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For my final project on the university as a Systems Engineer, I'm working on a "electronic stethoscope", which is giving me a lot of headaches.

I bought a Adafruit Feather ESP32 Huzzah (https://learn.adafruit.com/adafruit-huzzah32-esp32-feather/overview) which has a dual core processor that works around 240 MHz of speed, it has support of wireless communication with Bluetooth classic (which is the one I'm using) and also works with the I2S protocol.

That is the reason why I bought an I2S MEMS Microphone SPH0645 (https://www.adafruit.com/product/3421), which according with its documentation works under 50Hz-15KHz.

As a first approach, I thought that it would be enough, but I'm getting a very slow sample rate that is around 800 samples per second. With these values, I can't reproduce any sound with the expected quality.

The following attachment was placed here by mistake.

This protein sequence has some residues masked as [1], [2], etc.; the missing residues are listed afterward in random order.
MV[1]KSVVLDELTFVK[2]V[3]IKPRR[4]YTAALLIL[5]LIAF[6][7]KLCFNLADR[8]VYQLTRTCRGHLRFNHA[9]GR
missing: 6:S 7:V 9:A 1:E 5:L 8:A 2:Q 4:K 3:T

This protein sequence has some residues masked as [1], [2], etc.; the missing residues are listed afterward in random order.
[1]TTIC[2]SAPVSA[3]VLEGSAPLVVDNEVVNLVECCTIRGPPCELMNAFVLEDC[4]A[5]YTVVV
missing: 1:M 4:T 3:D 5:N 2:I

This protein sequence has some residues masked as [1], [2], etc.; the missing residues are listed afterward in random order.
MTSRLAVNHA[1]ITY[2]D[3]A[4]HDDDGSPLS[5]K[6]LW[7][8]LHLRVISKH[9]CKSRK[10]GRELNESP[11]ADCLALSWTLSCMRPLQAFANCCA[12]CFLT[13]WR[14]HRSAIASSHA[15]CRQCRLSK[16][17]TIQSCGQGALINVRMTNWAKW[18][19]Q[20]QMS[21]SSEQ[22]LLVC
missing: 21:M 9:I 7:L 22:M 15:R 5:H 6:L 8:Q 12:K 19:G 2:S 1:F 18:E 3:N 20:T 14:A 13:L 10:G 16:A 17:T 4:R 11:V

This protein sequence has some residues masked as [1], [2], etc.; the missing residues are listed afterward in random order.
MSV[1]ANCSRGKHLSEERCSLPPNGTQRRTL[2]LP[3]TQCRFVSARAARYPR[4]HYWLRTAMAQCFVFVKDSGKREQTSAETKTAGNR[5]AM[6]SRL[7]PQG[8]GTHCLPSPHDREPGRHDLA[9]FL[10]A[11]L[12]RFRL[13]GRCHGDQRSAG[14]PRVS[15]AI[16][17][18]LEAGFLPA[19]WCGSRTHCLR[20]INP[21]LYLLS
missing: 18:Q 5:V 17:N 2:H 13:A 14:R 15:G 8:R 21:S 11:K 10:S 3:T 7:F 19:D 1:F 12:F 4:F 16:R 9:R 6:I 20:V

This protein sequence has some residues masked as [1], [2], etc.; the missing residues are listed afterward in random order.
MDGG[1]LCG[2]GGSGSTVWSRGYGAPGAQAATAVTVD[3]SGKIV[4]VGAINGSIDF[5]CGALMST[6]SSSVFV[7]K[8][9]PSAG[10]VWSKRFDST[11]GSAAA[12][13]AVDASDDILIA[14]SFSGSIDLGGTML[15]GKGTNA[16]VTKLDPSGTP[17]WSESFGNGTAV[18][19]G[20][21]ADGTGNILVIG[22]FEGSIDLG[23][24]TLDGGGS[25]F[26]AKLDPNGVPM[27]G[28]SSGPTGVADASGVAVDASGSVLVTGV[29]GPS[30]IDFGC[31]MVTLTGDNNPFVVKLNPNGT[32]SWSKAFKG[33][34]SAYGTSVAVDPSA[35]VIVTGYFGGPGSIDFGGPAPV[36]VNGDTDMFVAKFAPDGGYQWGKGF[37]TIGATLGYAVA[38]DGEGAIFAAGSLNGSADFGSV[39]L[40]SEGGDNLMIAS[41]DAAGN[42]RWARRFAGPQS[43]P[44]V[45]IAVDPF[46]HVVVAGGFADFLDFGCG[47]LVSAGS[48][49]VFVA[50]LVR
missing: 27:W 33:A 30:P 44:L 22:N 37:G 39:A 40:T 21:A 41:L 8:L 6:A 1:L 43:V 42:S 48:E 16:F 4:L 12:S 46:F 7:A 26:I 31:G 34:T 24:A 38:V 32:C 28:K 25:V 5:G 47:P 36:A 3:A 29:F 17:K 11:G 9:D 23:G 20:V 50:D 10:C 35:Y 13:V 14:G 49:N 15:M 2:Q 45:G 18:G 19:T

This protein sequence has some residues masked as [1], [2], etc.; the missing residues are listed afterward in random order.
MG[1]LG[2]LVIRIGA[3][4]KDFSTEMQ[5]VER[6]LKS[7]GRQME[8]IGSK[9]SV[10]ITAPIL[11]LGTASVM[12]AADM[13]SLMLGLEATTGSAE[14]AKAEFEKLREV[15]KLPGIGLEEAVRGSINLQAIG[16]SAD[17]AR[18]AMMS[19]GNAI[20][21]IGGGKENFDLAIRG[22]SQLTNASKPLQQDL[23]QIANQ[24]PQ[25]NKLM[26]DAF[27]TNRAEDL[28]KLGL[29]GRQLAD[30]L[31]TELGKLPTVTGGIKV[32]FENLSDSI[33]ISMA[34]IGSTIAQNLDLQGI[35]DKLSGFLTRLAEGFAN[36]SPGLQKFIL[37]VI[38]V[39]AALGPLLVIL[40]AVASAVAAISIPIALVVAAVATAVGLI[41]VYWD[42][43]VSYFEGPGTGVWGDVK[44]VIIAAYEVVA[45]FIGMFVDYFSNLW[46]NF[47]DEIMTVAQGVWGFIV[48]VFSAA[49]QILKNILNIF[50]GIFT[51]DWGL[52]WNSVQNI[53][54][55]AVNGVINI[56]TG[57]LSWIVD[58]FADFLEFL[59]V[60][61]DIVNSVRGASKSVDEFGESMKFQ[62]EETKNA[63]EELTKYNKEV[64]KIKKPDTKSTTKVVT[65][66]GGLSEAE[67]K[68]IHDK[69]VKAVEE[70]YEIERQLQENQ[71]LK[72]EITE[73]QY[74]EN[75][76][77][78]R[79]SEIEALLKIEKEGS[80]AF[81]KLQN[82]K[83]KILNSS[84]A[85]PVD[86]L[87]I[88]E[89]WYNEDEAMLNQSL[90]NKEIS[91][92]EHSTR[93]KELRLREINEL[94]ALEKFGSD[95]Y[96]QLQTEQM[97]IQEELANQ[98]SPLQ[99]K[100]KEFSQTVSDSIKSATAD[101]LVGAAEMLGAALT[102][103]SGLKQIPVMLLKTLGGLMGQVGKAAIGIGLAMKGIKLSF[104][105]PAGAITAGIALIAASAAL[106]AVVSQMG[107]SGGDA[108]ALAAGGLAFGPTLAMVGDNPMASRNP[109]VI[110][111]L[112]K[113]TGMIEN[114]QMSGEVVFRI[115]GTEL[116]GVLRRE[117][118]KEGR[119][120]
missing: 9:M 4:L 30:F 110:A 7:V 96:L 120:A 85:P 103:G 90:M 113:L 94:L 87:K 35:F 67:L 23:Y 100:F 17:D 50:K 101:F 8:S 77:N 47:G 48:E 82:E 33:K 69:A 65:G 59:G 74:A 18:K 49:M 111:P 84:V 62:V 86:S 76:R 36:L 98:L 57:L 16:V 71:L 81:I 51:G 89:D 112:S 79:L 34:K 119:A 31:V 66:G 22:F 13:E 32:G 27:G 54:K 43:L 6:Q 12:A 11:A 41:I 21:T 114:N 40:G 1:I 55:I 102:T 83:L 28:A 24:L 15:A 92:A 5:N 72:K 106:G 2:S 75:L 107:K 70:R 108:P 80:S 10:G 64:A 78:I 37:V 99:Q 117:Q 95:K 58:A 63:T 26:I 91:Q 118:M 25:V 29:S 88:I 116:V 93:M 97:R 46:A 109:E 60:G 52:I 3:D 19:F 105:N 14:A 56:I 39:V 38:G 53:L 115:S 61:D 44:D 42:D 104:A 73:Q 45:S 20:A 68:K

On the other hand, since the ESP32 has notado a high level library to interact with I2S such as ArduinoSound I had to create my own code based on the specification (https://esp-idf.readthedocs.io/en/v2.0/api/peripherals/i2s.html).

My code on the Arduino IDE looks like this:

#include "libraries/SmappioSound/SmappioSound.cpp"
#include "BluetoothSerial.h"

int *buffer;
BluetoothSerial serialBT; 
int value = 0;
int framesRead = 0;

SmappioSound smappioSound(6835); //value for stabilization

void setup() {
  // put your setup code here, to run once:

  pinMode(DATA_PIN, INPUT); // Supuestamente necesario para que no haya ruido
  serialBT.begin("smappio_PCM");
  Serial.begin(115200);
  while (!Serial) {
    ; // wait for serial port to connect. Needed for native USB port only
  }

  smappioSound.begin(buffer);
}

void loop() {

  //gets the amount of bytes readed from the buffer. 
  framesRead = smappioSound.read() / I2S_BITS_PER_SAMPLE_32BIT;

  for(int index = 0; index <= framesRead; index++)
  {    

      value = smappioSound.getSampleValue(index);
      if(index % 2 == 0)
      {          
          serialBT.print(String(value) + ",");
          Serial.println(value);          
      }          
  }
}

The SmappioSound.h library is where the interaction with I2S occurs. The configuration for i2S is the following: